Over the last month, TikTok has become a hub for information on protests, police brutality, and the Black Lives Matter movement. The recent transition to activism has replaced dances and comical stories typically seen on the app.
Now some activists are creating catchy songs to educate users about pressing issues—and dispel racist myths—in a new way.
One song by @joyoladokun, Vox first reported, calls out corporations for posting Black Lives Matter messages and then quickly going “back to enacting policies that oppress everybody.”
“Graphic design is the cure to racism, graphic design it will make the world fair,” @joyoladokun sings.
A duet between @rynnstar and @alexengelberg talks about the police system and crime rates.
“Black neighborhoods are overpoliced so of course they have higher rates of crime,” they sing. “White perpetrators are undercharged so of course they have lower rates of crime.”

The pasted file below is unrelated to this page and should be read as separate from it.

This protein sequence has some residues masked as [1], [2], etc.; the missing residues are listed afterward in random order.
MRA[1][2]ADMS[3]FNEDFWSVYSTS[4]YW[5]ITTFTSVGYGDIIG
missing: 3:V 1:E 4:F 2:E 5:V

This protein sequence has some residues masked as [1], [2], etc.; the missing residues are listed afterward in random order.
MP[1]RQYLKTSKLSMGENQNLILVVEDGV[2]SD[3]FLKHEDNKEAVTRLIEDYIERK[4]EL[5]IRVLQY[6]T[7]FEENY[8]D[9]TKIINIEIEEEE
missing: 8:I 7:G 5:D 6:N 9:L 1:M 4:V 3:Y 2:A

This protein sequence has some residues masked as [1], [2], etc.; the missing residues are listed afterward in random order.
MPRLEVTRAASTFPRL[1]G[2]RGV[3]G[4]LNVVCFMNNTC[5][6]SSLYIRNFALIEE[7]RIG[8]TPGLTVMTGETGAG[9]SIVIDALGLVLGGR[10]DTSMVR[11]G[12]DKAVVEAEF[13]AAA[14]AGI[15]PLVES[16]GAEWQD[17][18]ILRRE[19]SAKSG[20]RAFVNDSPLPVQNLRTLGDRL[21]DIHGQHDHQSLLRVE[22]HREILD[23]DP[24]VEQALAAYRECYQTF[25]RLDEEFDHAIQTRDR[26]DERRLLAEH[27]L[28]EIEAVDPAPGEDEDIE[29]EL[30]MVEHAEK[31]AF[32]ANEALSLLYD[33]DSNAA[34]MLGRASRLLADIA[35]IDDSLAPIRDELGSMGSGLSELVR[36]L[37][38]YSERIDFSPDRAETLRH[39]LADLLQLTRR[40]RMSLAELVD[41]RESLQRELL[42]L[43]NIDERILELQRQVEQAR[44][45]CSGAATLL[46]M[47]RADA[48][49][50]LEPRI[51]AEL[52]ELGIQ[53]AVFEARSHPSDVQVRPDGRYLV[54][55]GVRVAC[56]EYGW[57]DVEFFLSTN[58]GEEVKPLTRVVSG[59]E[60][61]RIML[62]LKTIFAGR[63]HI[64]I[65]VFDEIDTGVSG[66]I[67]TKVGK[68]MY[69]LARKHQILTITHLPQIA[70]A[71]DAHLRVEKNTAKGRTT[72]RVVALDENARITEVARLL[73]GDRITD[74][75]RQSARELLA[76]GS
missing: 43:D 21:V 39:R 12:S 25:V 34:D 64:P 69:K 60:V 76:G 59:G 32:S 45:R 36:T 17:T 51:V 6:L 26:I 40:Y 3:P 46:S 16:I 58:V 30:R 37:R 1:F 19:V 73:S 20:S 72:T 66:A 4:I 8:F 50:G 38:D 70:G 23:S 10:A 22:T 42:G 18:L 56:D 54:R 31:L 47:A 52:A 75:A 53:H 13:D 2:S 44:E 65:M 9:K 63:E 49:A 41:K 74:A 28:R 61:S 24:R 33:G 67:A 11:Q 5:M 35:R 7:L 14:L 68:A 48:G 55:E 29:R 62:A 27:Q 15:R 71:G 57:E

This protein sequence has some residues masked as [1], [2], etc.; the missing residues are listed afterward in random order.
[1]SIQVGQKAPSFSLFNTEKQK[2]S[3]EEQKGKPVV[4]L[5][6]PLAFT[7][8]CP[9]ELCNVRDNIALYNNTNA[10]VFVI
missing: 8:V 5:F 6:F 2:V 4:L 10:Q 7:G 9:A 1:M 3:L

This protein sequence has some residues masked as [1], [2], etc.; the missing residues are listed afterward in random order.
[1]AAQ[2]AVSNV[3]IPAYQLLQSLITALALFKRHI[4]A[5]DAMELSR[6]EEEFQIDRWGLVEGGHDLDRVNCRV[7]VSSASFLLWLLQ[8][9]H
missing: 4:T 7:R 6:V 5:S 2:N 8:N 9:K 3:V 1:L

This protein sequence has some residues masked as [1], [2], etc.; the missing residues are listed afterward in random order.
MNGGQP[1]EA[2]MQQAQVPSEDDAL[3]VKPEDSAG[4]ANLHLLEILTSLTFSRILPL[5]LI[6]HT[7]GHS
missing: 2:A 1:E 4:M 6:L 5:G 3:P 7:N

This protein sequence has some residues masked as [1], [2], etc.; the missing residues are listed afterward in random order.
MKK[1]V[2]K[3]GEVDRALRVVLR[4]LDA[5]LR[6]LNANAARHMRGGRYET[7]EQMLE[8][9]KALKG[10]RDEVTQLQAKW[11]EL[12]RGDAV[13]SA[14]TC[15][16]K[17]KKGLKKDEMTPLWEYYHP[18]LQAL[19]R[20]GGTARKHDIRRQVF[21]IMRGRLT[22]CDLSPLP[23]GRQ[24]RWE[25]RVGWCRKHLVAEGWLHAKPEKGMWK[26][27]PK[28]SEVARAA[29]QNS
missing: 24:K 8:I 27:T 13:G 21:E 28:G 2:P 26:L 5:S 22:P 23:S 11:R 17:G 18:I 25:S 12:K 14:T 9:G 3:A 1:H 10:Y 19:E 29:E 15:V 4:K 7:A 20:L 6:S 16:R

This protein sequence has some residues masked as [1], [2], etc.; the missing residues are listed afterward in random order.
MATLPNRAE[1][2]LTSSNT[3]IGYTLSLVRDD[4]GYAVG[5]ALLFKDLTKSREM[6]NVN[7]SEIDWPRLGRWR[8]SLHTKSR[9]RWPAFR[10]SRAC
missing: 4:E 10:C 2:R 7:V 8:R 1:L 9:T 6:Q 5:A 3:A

“The blue man pinned him down, neck under knee, held the Black man 'til he couldn’t breathe,” @mr.nesmith sings.
The 23-year-old told the Daily Dot that he came up with the lyrics after seeing a melody from @lynlapid. He translated the rage he felt seeing the death of Floyd and other Black people.
The video now has 1.7 million views on TikTok. Nesmith said the response was completely unexpected, and now, he's finding ways to do more.
“I'm already thinking what other things can I convey through my music, what other things can I introduce people to or make people think about,” Nesmith said.
Kyla Imani, 18, wrote a song about the death of Ahmaud Arbery. After seeing the response, she turned the TikTok, which now has 1.3 million views, into a complete song called “No Humanity.”
“I feel like music is so powerful and it has the power to do so many things that sometimes social media posts can't so I was just like, why not just turn this into a song and use it to help the cause,” Imani told the Daily Dot.
Imani is donating all proceeds from the song to Arbery’s family and social justice organization Until Freedom.
“When we're out protesting, we're blasting music,” Imani said. “Now is really the time for artists, influencers, anyone with a platform to just really raise their voice because art in any type of revolution moves people.”